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sident of the United States, to the senate, shall be by the members thereof kept secret; and all treaties which may be laid before the senate shall also be kept secret, until the senate shall, by their resolution, take off the injunc* tion of secrecy.

37. All information or remarks, touching or concerning the character or qualifications of any person nominated by the president to office, shall be kept secret.

38. When acting on confidential or executive business, the Senate shall be cleared of all persons, except the secretary, the sergeant-at-arms, and door-keeper, or in his absence, the assistant door-keeper.

39. Extracts from the executive record are not to be furnished but by special order.

40. Every vote of the senate shall be entered on the journal, and a brief statement of the contents of each petition, memorial, or paper, presented to the senate, be also inserted on the journal.

41. No paper or document shall be printed for the use of the senate, without special order.

42. The proceedings of the senate, when they shall act in their executive capacity, shall be kept in separate and distinct books.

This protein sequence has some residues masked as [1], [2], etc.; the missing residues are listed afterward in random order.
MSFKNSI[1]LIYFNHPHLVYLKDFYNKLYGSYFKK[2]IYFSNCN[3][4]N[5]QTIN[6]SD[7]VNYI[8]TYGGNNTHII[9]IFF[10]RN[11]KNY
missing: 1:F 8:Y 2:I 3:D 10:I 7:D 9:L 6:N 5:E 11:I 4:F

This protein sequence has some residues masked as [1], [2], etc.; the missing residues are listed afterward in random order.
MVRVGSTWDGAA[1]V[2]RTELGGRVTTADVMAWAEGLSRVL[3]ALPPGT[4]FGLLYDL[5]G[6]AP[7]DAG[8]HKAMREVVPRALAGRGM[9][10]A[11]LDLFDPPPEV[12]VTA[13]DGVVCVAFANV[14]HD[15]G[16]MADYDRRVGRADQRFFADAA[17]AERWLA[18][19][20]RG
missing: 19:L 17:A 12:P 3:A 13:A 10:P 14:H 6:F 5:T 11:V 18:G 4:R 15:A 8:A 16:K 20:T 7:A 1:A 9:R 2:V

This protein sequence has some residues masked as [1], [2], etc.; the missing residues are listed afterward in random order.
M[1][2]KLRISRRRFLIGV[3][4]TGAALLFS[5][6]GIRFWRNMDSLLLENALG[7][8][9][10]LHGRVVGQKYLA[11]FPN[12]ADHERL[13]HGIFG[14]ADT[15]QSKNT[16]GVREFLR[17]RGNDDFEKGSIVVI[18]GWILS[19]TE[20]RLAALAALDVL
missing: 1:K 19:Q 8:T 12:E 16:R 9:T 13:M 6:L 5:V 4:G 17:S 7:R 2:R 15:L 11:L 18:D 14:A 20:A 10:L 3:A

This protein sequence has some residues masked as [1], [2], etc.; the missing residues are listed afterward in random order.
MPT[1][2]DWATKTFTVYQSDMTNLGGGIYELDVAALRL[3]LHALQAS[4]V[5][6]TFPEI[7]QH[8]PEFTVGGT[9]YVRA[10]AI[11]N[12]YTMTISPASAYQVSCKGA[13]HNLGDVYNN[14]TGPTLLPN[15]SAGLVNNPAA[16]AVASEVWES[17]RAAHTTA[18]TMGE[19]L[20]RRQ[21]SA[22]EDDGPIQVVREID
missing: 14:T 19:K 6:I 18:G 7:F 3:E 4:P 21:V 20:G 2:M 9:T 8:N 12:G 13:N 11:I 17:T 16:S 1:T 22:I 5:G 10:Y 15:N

43. The proceedings of the senate, when not acting as in a committee of the whole, shall be entered on the journal as concisely as possible, care being taken to detail a true and accurate account of the proceedings.

44. Messages shall be sent to the house of representatives by the secretary, who shall previously indorse the final determination of the senate thereon.

45. Messengers are introduced in any state of business, except while a question is putting, while the yeas and nays are calling, or while the ballots are counting.

46. When the yeas and nays shall be taken upon any question, in pursuance of the 16th rule for conducting business in the senate, no member shall be permitted, under any circumstances whatever, to vote after the division is pronounced from the chair.

47. The presiding officer of the senate shall examine and correct the journals before they are read, and shall have the regulation of such parts of the capitol and its passages as are or may be set apart for the use of the senate and its officers.

FOR CONDUCTING BUSINESS

IN THE

HOUSE OF REPRESENTATIVES

OF THE

UNITED STATES.

Touching the Duty of the Speaker.

1. He shall take the chair ever/ day precisely at the hour to which the house shall have adjourned on the preceding day ; shall immediately call the members to order, and, on the appearance of a quorum, shall cause the journal of the preceding day to be read.